Water Level and Weight Monitoring using Waterproof Ultrasonic Sensor and HX711 Load Cell, with Blynk App


This project aims to develop wireless monitoring using IoT Technology to interface the data acquired from the sensors to your smartphone. The project uses Blynk IoT platform to handle the data acquired. Two sets of sensor data are monitored: (1) water level, and (2) weight. The water level monitoring is part of an automated pumping system which
automatically fills a tank with water if the water level is too low.

Hardware Used

  • 20kg Load Cell with HX711 Amplifier
  • 12V DC External Supply

    Parts Overview

    Image result for doit esp32
    ESP32 Dev Board is a combo Wifi and Bluetooth development board compatible with the Arduino IDE. It’s already integrated with antenna and RF balun, power amplifier, low-noise amplifiers, filters, and power management module. The entire solution takes up the least amount of printed circuit board area. This board is used with 2.4 GHz dual-mode Wi-Fi and Bluetooth chips by TSMC 40nm low power technology, power and RF properties best, which is safe, reliable, and scalable to a variety of applications.
    JSN-SR04T waterproof ultrasonic distance sensor is suitable for outdoor applications such as car reversing sensors, security alarms, industrial inspection, outdoor water level sensing, and many more. This sensor has a distance measurement range of 20cm – 600cm.
    The working principle of an ultrasonic sensor it that a pulse is transmitted at time 0, and is reflected back by an obstacle or barrier. The sensor receives this reflected signal and converts it to an electric signal. The next pulse can be transmitted when the echo fades. This time period is called cycle period. The recommend cycle period should be no less than 50ms. If a 10μs width trigger pulse is sent to the signal pin, the ultrasonic module will output eight 40kHz ultrasonic signals and detect the echo back. The measured distance is proportional to the echo pulse width and can be calculated by the formula above. If no obstacle is detected, the output pin will give a 38ms high level signal.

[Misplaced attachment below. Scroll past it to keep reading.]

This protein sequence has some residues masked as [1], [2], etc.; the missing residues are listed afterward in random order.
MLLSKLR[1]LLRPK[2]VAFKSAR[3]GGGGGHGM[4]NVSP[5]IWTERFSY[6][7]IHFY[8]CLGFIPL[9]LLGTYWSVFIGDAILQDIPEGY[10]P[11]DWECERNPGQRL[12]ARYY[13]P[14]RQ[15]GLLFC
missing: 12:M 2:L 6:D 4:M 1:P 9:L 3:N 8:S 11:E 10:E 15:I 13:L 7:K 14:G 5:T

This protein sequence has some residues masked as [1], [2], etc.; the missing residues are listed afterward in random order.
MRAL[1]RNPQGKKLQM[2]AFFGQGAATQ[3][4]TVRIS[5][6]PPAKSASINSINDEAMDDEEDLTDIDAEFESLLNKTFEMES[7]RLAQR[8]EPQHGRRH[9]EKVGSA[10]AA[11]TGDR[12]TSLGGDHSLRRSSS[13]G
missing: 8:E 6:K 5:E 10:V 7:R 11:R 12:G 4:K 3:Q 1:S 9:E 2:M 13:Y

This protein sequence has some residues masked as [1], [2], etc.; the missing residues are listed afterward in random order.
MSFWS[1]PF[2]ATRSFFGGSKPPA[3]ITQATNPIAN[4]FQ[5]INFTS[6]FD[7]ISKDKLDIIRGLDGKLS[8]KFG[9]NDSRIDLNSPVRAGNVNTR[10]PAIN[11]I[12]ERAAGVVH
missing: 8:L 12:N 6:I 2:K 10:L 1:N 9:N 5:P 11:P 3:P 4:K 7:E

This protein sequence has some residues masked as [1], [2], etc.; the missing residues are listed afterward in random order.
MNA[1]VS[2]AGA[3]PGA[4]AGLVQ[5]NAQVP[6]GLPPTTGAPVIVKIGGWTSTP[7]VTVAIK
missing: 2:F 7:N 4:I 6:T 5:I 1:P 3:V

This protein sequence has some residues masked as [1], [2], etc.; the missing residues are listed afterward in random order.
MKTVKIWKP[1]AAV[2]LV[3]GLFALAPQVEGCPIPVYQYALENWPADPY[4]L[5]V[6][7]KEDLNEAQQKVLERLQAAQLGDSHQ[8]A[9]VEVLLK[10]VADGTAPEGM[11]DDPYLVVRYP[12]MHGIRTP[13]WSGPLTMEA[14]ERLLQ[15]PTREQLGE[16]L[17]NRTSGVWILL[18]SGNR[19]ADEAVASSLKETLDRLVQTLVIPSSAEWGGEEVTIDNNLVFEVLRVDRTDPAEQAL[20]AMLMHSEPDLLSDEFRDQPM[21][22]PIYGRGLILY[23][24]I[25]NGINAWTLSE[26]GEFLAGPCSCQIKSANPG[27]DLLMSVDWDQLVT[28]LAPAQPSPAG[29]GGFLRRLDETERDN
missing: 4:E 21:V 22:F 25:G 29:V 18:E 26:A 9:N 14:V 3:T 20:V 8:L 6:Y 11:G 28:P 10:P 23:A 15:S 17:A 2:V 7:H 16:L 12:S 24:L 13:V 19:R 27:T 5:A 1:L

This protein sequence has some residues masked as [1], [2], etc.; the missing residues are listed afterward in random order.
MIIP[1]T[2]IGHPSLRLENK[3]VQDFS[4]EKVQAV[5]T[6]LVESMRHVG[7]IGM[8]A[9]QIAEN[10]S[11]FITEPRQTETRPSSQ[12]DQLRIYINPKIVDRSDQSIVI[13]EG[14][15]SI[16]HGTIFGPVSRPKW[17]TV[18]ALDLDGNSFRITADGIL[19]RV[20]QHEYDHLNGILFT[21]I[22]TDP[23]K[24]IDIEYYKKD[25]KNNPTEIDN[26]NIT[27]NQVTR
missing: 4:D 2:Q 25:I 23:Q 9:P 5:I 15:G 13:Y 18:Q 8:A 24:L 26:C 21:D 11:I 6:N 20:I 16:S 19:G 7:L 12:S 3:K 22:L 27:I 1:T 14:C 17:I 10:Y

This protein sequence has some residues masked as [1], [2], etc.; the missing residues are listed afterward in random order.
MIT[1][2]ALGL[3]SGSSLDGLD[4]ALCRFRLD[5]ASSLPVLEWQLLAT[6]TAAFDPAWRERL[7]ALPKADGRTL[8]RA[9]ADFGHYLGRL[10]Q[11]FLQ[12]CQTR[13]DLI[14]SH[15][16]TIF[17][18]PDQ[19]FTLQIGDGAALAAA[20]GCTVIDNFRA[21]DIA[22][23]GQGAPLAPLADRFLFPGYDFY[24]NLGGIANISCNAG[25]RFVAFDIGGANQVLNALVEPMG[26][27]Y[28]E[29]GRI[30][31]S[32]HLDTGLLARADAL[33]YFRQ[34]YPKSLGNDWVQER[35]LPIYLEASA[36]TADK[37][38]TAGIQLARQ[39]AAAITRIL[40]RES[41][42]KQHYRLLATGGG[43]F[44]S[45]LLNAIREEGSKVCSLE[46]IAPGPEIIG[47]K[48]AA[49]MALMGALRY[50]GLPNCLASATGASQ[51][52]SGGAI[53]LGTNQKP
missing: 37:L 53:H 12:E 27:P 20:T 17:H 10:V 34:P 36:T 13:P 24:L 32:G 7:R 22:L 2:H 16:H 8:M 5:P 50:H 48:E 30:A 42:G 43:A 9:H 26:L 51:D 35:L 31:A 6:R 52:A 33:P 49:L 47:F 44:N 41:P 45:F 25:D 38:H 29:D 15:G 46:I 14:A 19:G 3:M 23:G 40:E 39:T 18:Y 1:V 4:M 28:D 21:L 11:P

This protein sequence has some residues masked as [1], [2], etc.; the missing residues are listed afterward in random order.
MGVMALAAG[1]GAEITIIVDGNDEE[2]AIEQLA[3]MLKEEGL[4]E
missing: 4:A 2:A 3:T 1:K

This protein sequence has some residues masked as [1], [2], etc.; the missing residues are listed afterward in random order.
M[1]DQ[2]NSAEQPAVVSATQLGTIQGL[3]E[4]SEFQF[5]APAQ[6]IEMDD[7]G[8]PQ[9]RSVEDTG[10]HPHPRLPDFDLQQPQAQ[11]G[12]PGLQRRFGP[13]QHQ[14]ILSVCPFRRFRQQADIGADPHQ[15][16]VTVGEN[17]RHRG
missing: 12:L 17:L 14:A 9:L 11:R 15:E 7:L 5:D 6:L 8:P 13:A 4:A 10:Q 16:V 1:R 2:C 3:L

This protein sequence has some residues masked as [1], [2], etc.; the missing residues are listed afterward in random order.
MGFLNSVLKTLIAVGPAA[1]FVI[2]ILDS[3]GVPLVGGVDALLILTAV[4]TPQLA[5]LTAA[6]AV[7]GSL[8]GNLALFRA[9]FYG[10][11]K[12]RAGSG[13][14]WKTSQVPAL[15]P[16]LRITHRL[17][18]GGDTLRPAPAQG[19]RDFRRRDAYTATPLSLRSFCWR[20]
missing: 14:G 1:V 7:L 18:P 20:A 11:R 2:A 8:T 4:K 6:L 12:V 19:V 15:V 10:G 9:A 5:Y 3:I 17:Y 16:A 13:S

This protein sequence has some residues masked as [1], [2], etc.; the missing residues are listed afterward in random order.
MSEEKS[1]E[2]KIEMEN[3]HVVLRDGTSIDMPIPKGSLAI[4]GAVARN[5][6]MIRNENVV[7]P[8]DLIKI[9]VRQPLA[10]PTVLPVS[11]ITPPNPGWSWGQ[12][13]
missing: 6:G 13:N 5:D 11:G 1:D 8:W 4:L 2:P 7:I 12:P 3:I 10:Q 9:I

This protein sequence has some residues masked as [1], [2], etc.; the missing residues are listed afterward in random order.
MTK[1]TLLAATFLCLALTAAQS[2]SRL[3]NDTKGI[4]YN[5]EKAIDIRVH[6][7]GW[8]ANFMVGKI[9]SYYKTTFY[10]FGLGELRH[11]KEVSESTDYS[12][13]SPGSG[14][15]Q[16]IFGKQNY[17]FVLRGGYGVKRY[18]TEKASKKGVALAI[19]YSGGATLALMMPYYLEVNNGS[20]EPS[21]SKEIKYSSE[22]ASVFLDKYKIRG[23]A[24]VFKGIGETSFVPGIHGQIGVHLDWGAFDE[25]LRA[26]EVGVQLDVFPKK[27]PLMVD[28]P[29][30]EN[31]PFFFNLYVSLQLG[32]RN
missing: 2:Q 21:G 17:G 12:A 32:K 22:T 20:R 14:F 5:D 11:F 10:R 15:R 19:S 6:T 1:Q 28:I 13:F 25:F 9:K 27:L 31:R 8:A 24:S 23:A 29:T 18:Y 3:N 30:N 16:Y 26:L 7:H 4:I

Related image
    The Load Cell sensor and Load Cell Amplifier module is shown above. The load cell amplifier is a small breakout board for the HX711 IC that amplifies very small strain/force measurements, and allows you to easily read analog data to measure weight. By connecting the amplifier to your microcontroller you will be able to read the changes in the resistance of the load cell and with some calibration you’ll be able to get very accurate weight measurements. This can be handy for creating your own industrial scale, process control, or simple presence detection.
    Load cells use a four wire Wheatstone bridge to connect to the HX711 chip.
    A Wheatstone bridge has four resistors forming the sides of a diamond shape. A battery is connected across one pair of opposite corners, and a galvanometer across the other pair.
    Wheatstone bridge is illustrated above. It is an electrical circuit used to measure an unknown electrical resistance by balancing two legs of a bridge circuit, one leg of which includes the unknown component. The primary benefit of the circuit is its ability to provide extremely accurate measurements (in contrast with something like a simple voltage divider). Its operation is similar to the original potentiometer.

    Library Used

    Software Used

    Hardware Set-up

    Schematic Diagram
    This is the Schematic diagram for the entire system
    This is the actual circuit of the system.
    This must be the set up for the load cell so that it will properly flex when a certain load is being measured. You can put any spacer as long as it will elevate your load cell .

    Software Set-up